It is difficult to believe that October is here and fall break is just around the corner. It feels like we are finally settling in and we are back in the school routine. August and September brought a lot of activity to our Enrollment Center on Water Street. Tahlequah Public Schools spent the last year revamping many of our enrollment practices, and continues today, hoping to make our process as community and parent friendly as possible while still complying with Federal and State Laws that govern our enrollment practices. Enrollment forms may be found on our website and may be printed and completed prior to arriving at the Enrollment Center.
Our school sites begin pre-enrollment of current students in the early spring and parents completing this process are not required to re-enroll their children through the Enrollment Center. We highly encourage pre-enrollment; as you read the statistics below you will understand my suggestion.
As of this writing, Tahlequah Public School has three thousand, six hundred forty eight students (3,648) enrolled district wide. Tahlequah High Schools has one thousand, two hundred and eight (1208) students, Tahlequah Middle School’s total enrollment is six hundred thirty five (635), Heritage Elementary currently has five hundred forty seven (547) students enrolled, Greenwood Elementary has six hundred and three (603) students, Cherokee Elementary has four hundred thirty three (433) students enrolled and Sequoyah Elementary has two hundred twenty two (222) PreK students.
In the month of August seven hundred and five students (705) enrolled in Tahlequah Public Schools. Five hundred and seventy (570) enrolled in TPS for the first time. One hundred thirty five (135) have previously been TPS students but have returned after having a lapse in enrollment. Thirty two (32) of those returned after having less than a six month lapse in enrollment and one hundred and three (103) returned after having more than six months lapse in enrollment.
Of the new to the district enrollees, 222 attend Sequoyah Elementary PreKindergarten, and approximately 130 entered TPS as 9th graders from county schools.
During the month of August, twenty-seven (27) students started to school with TPS but withdrew before the end of the month.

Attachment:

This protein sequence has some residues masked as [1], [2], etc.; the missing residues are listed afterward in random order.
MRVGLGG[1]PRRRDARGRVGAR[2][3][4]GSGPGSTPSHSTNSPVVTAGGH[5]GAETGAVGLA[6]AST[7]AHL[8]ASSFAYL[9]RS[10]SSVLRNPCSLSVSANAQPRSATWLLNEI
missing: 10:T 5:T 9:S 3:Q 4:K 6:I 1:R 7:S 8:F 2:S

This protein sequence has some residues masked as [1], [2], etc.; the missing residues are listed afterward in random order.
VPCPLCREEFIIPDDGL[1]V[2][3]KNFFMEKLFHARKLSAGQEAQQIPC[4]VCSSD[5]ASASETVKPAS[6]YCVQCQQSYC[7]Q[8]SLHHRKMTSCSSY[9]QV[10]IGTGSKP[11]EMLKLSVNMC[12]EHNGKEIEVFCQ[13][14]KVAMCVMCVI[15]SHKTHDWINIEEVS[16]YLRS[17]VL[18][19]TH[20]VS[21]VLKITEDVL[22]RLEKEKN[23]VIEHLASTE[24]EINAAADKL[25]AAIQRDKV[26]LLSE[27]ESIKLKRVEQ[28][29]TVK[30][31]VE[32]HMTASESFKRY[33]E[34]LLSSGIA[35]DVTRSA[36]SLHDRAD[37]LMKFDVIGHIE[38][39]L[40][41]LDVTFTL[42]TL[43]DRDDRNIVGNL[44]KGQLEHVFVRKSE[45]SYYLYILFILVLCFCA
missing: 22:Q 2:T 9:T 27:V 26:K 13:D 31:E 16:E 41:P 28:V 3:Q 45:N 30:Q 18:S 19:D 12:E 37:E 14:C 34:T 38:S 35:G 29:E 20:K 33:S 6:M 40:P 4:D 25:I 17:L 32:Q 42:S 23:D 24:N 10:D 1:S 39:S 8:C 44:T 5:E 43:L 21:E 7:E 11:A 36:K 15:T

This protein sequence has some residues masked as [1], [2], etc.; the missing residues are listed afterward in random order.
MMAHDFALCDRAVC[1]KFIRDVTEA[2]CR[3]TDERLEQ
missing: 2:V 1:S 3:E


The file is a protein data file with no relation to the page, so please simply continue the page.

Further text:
September brought sixty nine (69) additional enrollments to TPS with forty four (44) of those students coming to TPS for the first time. Fourteen (14) have previously been TPS students and have returned after a lapse in enrollment of less than six month. Eleven (11) are returning after having more than six months lapse in enrollment.
During the month of September, sixty-one (61) students dropped or withdrew from Tahlequah Public Schools.
For a two month total, seven hundred seventy four (774) students enrolled, 21.5% of our total enrollment. Eighty eight (88) students dropped or terminated enrollment.
If you’ve managed to continue reading through all the numbers, you are probably wondering why this is even significant to a school district. Moving or migratory populations bring many factors that must be considered when it comes to providing services to children. For enrollment considerations, does the family have birth certificates and immunization records?
In the classroom, transiency can have devastating and long term implications. Generally speaking, there are large gaps in migratory children’s knowledge. Often times these students experience large lapses in enrollment. It is not totally uncommon for these students to be out of school several months or even an entire school year. These gaps in instruction and learning are virtually impossible to correct as the transiency continues from community to community and year to year. Transiency also relates to crime and health care that school districts deal with as the effects trickle down to the children.
The statistics, the demographics and the effects end up with the classroom teachers. Tahlequah Public Schools is fortunate to have great teachers who welcome all students into their classrooms and who work diligently to provide many needed services to eliminate the barriers to learning for all our children.